Just a couple more thoughts. The Japanese companies don’t have any obligations to us. We’re party crashers. In fact, I prefer for the Japanese creators to pretend I don’t exist. My favorite shows/books (Princess Mononoke, Wandering Son, Pluto, Perfect Blue, etc.) would have never been created if they were worried about appealing to the world in general. So remember we’re barraging in to a party held by a Japanese company for Japanese fans. We should be thankful they haven’t called security on us.

    I find it very frustrating that Japanese companies don’t put English subtitles on their BD and DVDS. However, I do think they might have some valid arguments for not doing so. Take a show like Wandering Son. It got streamed with English subtitles. I think we can all agree the subtitles on Crunchyroll are less than perfect. As a company, I certainly wouldn’t want to put them on my BD/DVD as official translations. So that means paying for and quality checking translations. Also, getting everyone to sign off on them. Will Wandering Son see enough discs overseas to justfy the added expense? As much as I hate to say it, probably not.

    Make no mistake, the Japanese companies don’t value us as fans. We are a nice bit of extra cash. They aren’t bluffing when they threaten to take their ball and go home. So we have no power over them as comsumers. They are perfectly happy to live off domestic sales alone.

    I’ll spare us all a long discussion of how the anime companies have trained their consumers. The Japanese otaku are a great example of Pavlovian conditioning. The Japan would love for us to follow their example.

    I liked the podcast. I would say to Phillip. You need to create some emotional distance between yourself and the anime industry. Your blood pressure will thank you.

  3. matty says:

    The reason PR reps. don’t ever disclose their status on titles when asked is a very cautious business move, and while fans get frustrated, the companies stay out of any trouble if they would have said otherwise.

    This happens in the game scene sometimes, where a company rep. is honest and say more than what’s listed in a press release, then eight months later nothing comes out of it ’cause the business deal didn’t fall through.
    Remember Mega Man Legends 3? Look that up, and you know to never announce anything that isn’t 100% confirmed.
    Reps. just can’t be open like that. Just look at the hubbub MangaUK had over Twitter…

    What puts the manga/anime industry in a unique spot is that fans can go straight to the source and cut the middle man (ie publishers) out completely and grab the scans and fansubs. I would think that would scare the hell out of companies, but fans do want to support their hobby.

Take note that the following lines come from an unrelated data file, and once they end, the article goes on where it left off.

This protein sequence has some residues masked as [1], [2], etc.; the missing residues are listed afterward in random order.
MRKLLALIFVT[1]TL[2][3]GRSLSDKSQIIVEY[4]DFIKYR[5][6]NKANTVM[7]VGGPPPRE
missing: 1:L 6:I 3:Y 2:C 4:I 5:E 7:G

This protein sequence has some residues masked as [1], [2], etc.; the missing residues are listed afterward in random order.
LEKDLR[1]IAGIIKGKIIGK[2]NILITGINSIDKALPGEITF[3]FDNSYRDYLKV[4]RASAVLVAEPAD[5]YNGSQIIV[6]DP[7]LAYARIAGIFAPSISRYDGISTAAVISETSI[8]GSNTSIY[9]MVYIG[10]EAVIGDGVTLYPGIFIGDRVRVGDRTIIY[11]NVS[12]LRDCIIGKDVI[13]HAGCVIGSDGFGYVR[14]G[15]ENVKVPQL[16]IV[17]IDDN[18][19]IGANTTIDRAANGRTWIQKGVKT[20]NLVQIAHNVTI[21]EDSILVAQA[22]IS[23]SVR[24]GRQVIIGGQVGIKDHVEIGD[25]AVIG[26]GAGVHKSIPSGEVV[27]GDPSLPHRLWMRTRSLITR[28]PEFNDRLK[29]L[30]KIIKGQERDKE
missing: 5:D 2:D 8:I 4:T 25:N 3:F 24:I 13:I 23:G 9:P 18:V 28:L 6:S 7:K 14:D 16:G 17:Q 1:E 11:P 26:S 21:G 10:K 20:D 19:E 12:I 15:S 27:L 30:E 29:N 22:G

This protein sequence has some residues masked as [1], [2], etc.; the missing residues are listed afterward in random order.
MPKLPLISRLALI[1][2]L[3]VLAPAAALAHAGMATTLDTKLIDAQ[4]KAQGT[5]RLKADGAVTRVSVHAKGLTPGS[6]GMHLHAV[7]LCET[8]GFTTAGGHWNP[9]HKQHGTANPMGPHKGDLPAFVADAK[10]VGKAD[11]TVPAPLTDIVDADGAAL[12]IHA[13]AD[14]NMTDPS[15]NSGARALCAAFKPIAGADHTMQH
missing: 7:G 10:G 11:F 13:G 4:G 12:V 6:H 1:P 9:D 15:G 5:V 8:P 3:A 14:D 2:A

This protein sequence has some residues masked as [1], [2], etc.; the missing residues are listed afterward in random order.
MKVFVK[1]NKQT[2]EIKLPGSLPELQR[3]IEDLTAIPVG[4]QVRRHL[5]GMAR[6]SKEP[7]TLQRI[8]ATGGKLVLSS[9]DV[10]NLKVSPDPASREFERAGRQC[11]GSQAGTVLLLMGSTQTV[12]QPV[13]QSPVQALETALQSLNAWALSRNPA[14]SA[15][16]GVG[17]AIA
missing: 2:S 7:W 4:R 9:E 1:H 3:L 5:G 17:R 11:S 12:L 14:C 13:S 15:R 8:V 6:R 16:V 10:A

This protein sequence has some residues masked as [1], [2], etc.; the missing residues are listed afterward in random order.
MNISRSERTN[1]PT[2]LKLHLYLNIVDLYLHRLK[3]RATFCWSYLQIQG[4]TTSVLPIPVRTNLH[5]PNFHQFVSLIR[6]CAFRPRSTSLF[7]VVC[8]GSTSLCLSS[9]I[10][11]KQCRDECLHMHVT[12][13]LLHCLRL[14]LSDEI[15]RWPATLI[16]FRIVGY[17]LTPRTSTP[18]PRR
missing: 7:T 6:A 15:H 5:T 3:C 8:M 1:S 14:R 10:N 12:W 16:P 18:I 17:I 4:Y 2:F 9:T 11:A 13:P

This is why I would love to see something like JManga find a successful model ’cause I’m amazed how long this has been going on.

    Phil makes a valid point that fans do not contact Japanese companies regarding titles. I’m sure it’s because it will amount to even less than communicating to licensors- and they will not budge at all.
    I know for visual novels, namely MangaGamer (localization company), tries to gather any Japanese company into their crazy idea to license out their games to the English audience. Sometimes it meets some success, sometimes it’s a gas, but they keep building with companies who can be convinced to go along with their project.

    The Denno Coil story is also interesting. I can rationalize that if the JPN prez knew the Aussie prez well enough then he probably thinks he can trust that the series will be a good hands, as opposed to getting a blank check from a U.S. company… Wait, no. I still can’t completely comprehend this process.
    But, it at least shows fans that 1.) money doesn’t always get what you want and 2.) politics in anime is alive and well!

    You guys made good points at the end, but I just see that all be interwoven with the trolls (?), too, like the ones who ab-so-lute-ly refuse to purchase anything anime releases unless they have an English dub and even start boycott campaigns. Or it could just be growing pains.

    While some aspects of the anime industry that have been there for years is crumbling away, there are new and more avenues for it to take, so I’ll say it’s in a good spot. I think companies need to be open to ideas that fans have to evolve their business.